The Scientific Centre of Monaco and MERI Foundation boosting a Marine Ecosystem economic value
The Monaco Ocean Week has been investigating on how to put the ocean at the center of the world economic development system. Despite business as usual like: shipping, offshore operations, fishing, aquiculture, tourism, ports, shipbuilding, maritime defense and security have already been included in the global economy, marine ecosystem services as nature-based CO2 capture, sustainable fishing and eco-tourism are not part of the global Gross Domestic Product (GDP) yet. This gap generates an asymmetric economic framework which pushes decision makers to exclude ocean preservation in long-term action plans. A targeted workshop was organized on the 23rd March 2022 at the Centre Scientifique de Monaco in partnership with MERI Foundation which is committed to enhance ocean vital importance for planet ecosystem safeguarding and climate change mitigation. HelloMonaco collected some relevant feedbacks considering the topicality of the event sessions, combining science, economics, technology and education in a multidisciplinary holistic approach.
Nathalie Hilmi (N.H.), IPCC lead author and Head of Environmental Economics at the Monaco Scientific Centre (CSM).
HelloMonaco: Dr. Hilmi, are there specific solution-oriented projects at CSM focused on the economic evaluation of ocean environmental assets and services?
N.H.: If you ask science people what the ocean can bring us, they primarily tell you about the risks that the marine ecosystem is running, like the rising sea water temperature due to climate change, its deoxygenation and acidification. In other words, they tend to put negative factors in the foreground. From the economic point of view, economists are examining what ocean can provide to humankind instead. Notably fish stocks, gas and oil energy sources as well as related activities are part of the Blue Economy. Besides that, offshore renewable resources from wind and wave power are increasingly developed together with new fuel drivers like certain type of algae. What can be done to manage the oceans more sustainably? More investments, for sure. Thus, private investors are considered as key partners of sustainable finance to lead to efficient climate adaptation solutions, more than mitigation only, in support of government actions. According to the most recent report by the Intergovernmental Panel on Climate Change (IPCC), in fact, the estimated adaptation costs for developing countries goes up to around US$ 300 billion per year until 2050, if the targets set will not be achieved.
HelloMonaco: Are there concrete applications?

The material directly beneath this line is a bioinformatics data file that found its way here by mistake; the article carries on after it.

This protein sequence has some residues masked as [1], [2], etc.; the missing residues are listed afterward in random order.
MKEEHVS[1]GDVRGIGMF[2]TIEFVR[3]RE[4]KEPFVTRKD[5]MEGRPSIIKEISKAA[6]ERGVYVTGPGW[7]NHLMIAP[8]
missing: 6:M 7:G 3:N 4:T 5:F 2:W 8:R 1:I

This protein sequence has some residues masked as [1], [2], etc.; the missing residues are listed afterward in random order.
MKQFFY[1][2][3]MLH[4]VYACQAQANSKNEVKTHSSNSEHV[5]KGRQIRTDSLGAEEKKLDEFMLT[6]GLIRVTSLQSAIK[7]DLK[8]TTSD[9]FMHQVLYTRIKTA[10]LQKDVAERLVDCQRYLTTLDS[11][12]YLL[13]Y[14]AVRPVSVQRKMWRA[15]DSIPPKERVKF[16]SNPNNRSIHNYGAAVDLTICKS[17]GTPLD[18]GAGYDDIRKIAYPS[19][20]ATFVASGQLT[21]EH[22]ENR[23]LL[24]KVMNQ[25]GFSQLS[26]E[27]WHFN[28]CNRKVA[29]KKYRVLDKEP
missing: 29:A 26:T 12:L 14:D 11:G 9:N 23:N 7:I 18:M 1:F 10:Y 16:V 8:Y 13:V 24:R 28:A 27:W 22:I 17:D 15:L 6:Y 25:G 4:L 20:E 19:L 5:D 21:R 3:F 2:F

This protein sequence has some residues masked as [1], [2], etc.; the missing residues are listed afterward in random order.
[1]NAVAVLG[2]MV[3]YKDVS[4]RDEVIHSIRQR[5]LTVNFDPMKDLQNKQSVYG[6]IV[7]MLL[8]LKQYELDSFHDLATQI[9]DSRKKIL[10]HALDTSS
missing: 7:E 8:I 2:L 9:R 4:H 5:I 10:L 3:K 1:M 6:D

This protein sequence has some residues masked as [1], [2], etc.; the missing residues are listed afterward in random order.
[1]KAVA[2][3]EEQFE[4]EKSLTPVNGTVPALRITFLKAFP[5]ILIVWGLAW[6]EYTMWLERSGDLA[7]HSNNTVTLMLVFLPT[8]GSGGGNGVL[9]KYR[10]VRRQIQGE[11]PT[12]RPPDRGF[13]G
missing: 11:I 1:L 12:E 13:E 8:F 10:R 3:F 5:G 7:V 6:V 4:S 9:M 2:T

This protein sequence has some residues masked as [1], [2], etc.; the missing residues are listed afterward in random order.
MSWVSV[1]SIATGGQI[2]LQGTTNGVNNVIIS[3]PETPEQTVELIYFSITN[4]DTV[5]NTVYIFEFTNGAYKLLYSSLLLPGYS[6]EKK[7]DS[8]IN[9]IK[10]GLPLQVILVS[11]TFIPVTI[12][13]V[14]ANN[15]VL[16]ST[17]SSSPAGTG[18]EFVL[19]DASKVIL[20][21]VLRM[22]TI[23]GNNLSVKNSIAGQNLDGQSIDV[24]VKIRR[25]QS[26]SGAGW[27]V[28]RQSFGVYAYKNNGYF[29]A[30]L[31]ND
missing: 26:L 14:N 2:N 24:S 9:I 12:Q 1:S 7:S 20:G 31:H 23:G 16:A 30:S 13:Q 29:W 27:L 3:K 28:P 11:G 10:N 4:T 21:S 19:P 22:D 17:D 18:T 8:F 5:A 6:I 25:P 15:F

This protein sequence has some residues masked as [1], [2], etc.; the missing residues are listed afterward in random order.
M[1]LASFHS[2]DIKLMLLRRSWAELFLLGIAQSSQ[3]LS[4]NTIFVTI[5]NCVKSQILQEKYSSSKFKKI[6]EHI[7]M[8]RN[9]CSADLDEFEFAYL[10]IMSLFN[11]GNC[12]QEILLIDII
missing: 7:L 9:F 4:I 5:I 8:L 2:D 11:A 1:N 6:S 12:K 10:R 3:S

N.H.: Sure, the so called ‘blue carbon’ is a case in point. It allows carbon sequestration resulting from global and coastal ecosystems made of mangroves, salt marshes, seagrasses, etcetera, but also through whales and phytoplankton interconnected life cycle.
HelloMonaco: What should be done?
N.H.: I think we should invest more financially in ocean fauna protection making the natural process to absorb carbon dioxide with a great contribution to comply with Paris Agreement on climate change commitments by the end of this century. Our projects are following this path focusing on the ecosystem-based services on the footsteps of the Millennium Ecosystem Assessment, debating also on the most cultural and spiritual side of marine species compared to local communities’ traditions and beliefs.
Francisca Cortés Solari (F.C.S.), Chief Executive of MERI Foundation, philanthropist, conservationist and businesswoman.
HelloMonaco: How important is to use interdisciplinarity to push a sustainable transition?
F.C.S.: I do believe that it is essential to work integrally, that is involving all parties in one creative dialogue with the precious support of nature-friendly technological devices capable to innovate educational communication worldwide. Valuing a specific ecosystem and its components helps making people more responsible towards nature. Therefore, we need to encourage people and companies to understand its importance to be fully aware of human impacts on the biodiversity as a result of any anthropic action and find matching solutions. The valuable cooperation with Monaco Scientific Centre and Prince Albert II of Monaco Foundation is producing tangible results and we wish to do even more within the next stages of the UN Climate Change Conference.